Datapages, Inc.Print this page

David Gray1, Glen Tomlinson1, Venkat Venkataraman2, Ralph Avellanet2
(1) Mitretek Systems, McLean, VA
(2) U.S. Department of Energy, N/A

Abstract: GTL: Technology, economics, risks and potential as a source of future clean transportation fuels

Although natural gas is more widely distributed than petroleum, 73 percent of the world's known reserves occur in the former Soviet Union (FSU) and the Middle East. A major barrier to increased natural gas consumption worldwide is the lack of infrastructure to bring much of this gas to market. An alternative to both liquefied natural gas (LNG) and gas pipelines for remote gas utilization is Gas-to-Liquids (GTL) technologies. GTL offers the opportunity to bring remote and associated natural gas to markets by converting the gas into high quality liquid fuels that can be transported in conventional liquid petroleum tankers. This is accomplished by first converting the natural gas into synthesis gas and then using this to produce liquid hydrocarbons with Fischer-Tropsch (F-T) synthesis. This allows natural gas to be used as a transportation fuel while maintaining the existing liquid fuels infrastructure.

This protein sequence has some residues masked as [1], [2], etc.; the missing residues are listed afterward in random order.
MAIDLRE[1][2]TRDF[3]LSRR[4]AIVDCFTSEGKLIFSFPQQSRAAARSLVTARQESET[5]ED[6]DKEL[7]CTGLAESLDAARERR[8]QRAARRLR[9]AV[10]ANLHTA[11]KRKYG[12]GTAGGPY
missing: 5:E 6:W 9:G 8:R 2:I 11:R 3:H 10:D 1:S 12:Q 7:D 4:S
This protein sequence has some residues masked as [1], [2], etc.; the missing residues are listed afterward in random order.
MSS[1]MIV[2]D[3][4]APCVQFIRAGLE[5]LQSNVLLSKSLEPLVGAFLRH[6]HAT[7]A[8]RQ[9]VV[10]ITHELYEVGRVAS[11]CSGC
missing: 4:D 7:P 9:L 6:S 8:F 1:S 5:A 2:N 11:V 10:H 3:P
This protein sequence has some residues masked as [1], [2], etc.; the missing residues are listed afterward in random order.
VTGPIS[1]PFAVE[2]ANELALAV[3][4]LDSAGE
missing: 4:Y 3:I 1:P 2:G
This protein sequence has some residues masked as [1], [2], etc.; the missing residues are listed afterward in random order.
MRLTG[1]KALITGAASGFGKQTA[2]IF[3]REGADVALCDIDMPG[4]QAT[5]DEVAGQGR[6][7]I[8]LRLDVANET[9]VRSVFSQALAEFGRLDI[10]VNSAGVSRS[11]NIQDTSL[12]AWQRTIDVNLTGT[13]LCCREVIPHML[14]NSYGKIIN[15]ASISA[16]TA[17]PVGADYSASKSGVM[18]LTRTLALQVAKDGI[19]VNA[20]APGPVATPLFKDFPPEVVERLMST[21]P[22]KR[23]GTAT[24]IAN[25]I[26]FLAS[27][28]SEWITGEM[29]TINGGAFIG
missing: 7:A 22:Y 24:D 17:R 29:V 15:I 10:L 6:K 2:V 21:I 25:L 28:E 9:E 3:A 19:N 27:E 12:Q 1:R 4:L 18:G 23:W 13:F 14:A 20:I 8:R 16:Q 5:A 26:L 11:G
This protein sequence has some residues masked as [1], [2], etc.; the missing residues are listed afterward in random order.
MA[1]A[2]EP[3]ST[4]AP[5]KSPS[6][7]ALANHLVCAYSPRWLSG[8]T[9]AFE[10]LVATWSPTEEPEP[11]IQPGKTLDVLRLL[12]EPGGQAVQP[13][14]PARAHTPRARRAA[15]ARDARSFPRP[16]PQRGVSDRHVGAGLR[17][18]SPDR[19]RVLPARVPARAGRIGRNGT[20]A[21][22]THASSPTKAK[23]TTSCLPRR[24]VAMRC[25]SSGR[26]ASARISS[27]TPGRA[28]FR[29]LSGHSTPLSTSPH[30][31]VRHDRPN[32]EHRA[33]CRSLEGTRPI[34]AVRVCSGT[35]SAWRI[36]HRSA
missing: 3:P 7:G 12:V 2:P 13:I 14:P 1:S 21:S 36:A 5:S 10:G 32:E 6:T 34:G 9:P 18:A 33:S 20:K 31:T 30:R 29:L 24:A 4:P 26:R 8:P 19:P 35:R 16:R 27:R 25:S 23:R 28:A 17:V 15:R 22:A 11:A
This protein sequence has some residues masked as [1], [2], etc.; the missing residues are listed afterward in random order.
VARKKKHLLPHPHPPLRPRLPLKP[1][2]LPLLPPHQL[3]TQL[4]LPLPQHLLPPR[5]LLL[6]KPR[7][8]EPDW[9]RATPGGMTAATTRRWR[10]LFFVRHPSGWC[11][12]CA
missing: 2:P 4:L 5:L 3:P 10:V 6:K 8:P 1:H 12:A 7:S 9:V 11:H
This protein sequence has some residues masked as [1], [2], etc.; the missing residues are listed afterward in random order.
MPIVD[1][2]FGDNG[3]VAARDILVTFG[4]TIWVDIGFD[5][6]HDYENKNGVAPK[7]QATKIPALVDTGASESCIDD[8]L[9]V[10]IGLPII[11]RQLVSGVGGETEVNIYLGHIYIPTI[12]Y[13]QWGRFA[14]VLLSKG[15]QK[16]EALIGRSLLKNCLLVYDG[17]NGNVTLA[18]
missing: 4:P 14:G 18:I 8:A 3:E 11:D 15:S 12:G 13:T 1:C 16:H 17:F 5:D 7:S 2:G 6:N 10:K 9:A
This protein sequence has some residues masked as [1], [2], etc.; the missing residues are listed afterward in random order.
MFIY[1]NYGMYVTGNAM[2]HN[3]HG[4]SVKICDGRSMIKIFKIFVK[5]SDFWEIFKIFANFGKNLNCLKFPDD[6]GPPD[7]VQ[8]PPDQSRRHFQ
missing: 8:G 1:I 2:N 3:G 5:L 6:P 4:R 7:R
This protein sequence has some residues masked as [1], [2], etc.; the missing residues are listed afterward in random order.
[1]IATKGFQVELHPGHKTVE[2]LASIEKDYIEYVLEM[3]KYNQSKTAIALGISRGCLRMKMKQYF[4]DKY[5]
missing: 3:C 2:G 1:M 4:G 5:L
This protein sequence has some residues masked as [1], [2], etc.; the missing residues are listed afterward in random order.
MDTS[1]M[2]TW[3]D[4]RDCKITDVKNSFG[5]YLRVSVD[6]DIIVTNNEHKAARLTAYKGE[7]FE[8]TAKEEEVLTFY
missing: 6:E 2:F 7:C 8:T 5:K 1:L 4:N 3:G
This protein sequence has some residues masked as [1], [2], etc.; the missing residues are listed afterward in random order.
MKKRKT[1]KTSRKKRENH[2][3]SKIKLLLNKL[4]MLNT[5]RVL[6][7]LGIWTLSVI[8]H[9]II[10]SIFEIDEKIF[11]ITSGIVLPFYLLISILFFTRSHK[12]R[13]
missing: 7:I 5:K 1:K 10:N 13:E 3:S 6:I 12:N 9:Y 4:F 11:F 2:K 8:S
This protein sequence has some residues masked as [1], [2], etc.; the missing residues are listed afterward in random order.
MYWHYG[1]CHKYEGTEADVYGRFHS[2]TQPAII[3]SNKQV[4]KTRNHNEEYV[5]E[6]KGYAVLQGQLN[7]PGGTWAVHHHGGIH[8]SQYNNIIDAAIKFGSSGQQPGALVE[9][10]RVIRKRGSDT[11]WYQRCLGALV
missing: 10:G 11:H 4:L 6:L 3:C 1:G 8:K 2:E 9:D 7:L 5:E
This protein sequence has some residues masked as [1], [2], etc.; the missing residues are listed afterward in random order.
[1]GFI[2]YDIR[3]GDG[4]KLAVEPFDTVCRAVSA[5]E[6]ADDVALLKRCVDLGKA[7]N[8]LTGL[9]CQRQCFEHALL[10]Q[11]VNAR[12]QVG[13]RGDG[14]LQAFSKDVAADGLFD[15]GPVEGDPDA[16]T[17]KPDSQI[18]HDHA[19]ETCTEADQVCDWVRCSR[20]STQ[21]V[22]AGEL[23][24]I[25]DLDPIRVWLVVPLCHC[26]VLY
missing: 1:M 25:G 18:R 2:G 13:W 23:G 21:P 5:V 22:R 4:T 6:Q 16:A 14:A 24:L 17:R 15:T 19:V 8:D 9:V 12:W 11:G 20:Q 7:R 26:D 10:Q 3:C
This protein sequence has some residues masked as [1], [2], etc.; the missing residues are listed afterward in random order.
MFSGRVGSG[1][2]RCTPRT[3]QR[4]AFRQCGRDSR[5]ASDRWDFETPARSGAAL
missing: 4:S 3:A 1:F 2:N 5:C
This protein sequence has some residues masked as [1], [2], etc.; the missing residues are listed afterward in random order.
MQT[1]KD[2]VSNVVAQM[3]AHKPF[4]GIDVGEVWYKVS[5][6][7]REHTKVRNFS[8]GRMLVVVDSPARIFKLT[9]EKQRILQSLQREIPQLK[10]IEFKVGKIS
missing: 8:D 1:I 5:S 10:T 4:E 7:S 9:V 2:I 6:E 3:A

GTL liquid products are zero sulfur, zero nitrogen, zero aromatic, ultra clean transportation fuels that have been shown to significantly reduce exhaust emissions from vehicles. These distillate fuels, particularly diesel, are expected to be in great demand in developing countries where transportation demand is burgeoning. Liquid fuels are also much easier to transport and utilize than LNG. GTL technology is just beginning to penetrate into the commercial marketplace and there remain many technical and economic risks that need to be addressed.

This paper reviews GTL technology, discusses the products and addresses the current economics. Technical and economic risks are considered together with an assessment of the prospects of this technology to provide clean liquid transportation fuels for the 21st century.

AAPG Search and Discovery Article #90914©2000 AAPG Annual Convention, New Orleans, Louisiana